My guess is that you would be seeking out someone who is first of all a superb all-rounder. Someone with a solid background in financial planning, expertise in tax-related issues and qualified at least to AFPC level. A G60 would be a minimum requirement.
Doubtless, you will receive sound advice on what to do in the period before you retire and immediately thereafter. But what happens if, a few years later, you realise that you could do with a few extra grand a year?
There you are, mildly cash-strapped, yet at the same time living in a big property that is all paid for and probably worth several hundred thousand pounds. The chances are that you might want to explore what you can do to realise some of that capital while continuing to live in your home.
If so, prepare for a shock, because the chances are that your financial adviser, who you have continued to see every year for the occasional tweak to your overall investment portfolio, will hold up their hands and tell you that they are unable to advise you any further.
If you are lucky, your adviser will refer you to a firm specialising in equity-release products which will try to help you further. More likely, your adviser will mutter a few words about equity release and tell you that this is not an area in which they are an expert.
This, at least for now, appears to be the situation for the vast majority of pension experts in the UK.
Last week, I was at a breakfast meeting organised by Standard Life Bank on the subject of equity release and lifetime mortgages. It became clear that most advisers asked about equity-release products tend to run in the opposite direction.
According to figures from Safe Home Income Plans, the umbrella organisation covering product providers specialising in this area, sales of equity-release products have remained stable at 1bn for several years now.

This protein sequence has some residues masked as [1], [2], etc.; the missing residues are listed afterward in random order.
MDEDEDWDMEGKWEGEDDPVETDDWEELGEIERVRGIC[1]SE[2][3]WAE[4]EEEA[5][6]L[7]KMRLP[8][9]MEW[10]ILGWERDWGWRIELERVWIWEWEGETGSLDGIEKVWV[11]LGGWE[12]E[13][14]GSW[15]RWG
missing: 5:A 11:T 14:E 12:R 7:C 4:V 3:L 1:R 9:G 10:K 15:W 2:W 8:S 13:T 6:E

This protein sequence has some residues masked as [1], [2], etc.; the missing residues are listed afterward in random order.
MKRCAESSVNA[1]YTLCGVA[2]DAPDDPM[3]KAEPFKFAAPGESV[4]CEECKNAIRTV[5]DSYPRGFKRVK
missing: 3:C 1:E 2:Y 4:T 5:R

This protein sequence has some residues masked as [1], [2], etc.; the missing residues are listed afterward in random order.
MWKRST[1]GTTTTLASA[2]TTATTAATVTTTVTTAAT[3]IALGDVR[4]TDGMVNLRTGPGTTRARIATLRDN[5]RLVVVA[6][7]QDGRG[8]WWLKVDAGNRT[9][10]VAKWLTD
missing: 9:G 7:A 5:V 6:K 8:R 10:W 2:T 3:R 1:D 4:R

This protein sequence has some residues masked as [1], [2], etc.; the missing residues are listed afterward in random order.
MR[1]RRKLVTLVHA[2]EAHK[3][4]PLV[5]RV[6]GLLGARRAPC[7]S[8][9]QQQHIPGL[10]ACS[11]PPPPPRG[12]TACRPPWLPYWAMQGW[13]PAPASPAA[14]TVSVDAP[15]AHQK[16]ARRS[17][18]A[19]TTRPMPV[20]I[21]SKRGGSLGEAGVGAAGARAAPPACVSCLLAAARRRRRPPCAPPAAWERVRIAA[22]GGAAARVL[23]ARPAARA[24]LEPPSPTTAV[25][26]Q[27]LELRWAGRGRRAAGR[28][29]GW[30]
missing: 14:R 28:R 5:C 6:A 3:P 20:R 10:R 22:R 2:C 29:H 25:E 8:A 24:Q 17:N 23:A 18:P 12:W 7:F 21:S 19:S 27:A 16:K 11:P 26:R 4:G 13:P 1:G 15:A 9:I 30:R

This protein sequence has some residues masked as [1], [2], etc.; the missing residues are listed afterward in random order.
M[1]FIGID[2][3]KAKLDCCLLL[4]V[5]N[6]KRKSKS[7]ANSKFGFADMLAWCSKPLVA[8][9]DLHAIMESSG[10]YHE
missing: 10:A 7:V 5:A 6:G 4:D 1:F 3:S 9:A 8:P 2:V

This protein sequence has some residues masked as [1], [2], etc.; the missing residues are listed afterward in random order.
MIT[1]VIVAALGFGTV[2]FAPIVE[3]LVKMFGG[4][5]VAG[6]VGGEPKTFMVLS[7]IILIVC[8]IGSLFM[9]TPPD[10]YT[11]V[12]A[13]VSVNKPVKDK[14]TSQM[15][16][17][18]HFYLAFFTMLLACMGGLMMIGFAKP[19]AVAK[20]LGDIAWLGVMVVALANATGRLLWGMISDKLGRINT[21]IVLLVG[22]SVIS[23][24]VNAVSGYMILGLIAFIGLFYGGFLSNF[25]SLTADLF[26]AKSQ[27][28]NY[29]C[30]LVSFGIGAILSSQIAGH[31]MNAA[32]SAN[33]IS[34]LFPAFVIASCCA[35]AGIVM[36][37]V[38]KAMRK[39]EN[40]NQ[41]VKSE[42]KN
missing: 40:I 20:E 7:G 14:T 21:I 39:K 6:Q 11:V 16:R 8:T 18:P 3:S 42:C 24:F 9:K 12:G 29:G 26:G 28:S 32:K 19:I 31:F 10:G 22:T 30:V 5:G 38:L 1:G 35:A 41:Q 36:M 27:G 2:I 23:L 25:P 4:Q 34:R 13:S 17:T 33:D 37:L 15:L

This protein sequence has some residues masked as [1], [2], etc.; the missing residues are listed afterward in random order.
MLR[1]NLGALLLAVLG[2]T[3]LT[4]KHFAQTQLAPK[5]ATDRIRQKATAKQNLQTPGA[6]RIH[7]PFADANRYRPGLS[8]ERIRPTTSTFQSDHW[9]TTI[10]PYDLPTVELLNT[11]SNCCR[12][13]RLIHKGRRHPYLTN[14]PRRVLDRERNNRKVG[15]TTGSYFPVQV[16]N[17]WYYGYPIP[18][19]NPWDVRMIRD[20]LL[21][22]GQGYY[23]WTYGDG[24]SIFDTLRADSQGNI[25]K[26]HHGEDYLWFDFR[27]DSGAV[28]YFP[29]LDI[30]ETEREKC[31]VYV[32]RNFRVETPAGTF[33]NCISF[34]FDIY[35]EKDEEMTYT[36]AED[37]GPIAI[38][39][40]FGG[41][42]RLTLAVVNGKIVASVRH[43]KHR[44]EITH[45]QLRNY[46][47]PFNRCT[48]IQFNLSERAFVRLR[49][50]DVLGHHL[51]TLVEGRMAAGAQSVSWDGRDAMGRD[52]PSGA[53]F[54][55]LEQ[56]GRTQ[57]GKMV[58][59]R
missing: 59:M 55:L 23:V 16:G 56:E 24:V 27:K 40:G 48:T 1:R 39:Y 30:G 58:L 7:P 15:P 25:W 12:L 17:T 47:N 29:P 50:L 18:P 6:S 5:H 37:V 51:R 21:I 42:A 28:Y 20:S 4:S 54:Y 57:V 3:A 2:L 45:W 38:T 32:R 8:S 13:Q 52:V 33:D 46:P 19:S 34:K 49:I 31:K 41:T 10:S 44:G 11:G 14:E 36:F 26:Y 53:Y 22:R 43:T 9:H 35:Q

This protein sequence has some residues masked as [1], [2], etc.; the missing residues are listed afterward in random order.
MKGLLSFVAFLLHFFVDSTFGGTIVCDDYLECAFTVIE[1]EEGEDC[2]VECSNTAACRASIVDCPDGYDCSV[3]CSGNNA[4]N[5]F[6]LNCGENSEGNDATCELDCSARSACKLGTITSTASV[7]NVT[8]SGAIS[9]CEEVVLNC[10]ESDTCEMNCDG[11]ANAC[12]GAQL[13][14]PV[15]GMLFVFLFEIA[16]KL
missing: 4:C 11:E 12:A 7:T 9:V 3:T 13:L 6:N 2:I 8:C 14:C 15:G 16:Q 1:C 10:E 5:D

Moreover, from a high of 70 per cent of sales being IFA-generated, the total is now closer to 50 per cent. In other words, IFAs are not only refusing to give advice on this issue, they will not even refer a client to someone who can.
There may well be several reasons for this. The products themselves may be inappropriate for the client at that time or the IFA is able to determine other ways in which a client may be able to boost their income. But it is hard to avoid the impression that, in some cases at least, many IFAs feel this is a minefield they would rather not enter.
Anecdotal evidence suggests this is the case. A few weeks ago, researching an article on the subject, I spoke to a number of IFAs and the majority told me they will not advise a client in this area. One of them said this is because equity release is “the next mis-selling scandal”. By that, he did not mean the products were toxic in themselves, simply that, having been burned in the past by other scandals, he did not want to be put in a situation a decade or two down the line where someone might want to lodge a complaint against him for reasons that could not even be foreseen today.
If so, this is a tragedy. In the coming 10 years, millions of recently retired people are likely to find themselves facing potential shortfalls in their finances. Even for those who are not in serious difficulty, the opportunity to boost their income should not be ignored.
What clients need is not just someone who can advise on the necessary strategies before retirement but also what they can do after they stop work. Refusing to advise in this market means that the field is left open to direct salespeople. It also means there is less competition in the market between providers.
What it requires is for IFAs to obtain additional qualifications that will enable them to advise on this issue. They also need to build new skill sets or enhance old ones, such as an empathetic understanding of client needs and an ability to take into account the feelings of close relatives, who may not be enamoured by the idea of their inheritance being cut back dramatically.
None of this is impossible. The FSA’s most recent review of equity-release advice, for example, found that while many non-specialist IFA firms were not meeting desired standards when advising clients, those that “have committed to the lifetime mortgage market by putting in place effective systems and controls and effective training and competence arrangements were found to be meeting, and in some areas exceeding, regulatory requirements”.
What this suggests to me is that it is possible for advisers with the right attitude to enter the market and prosper in it while meeting all regulatory requirements. For now, many of you will be thinking this is not an important area to be active in. How many of you will be feeling the same way in 10 years time?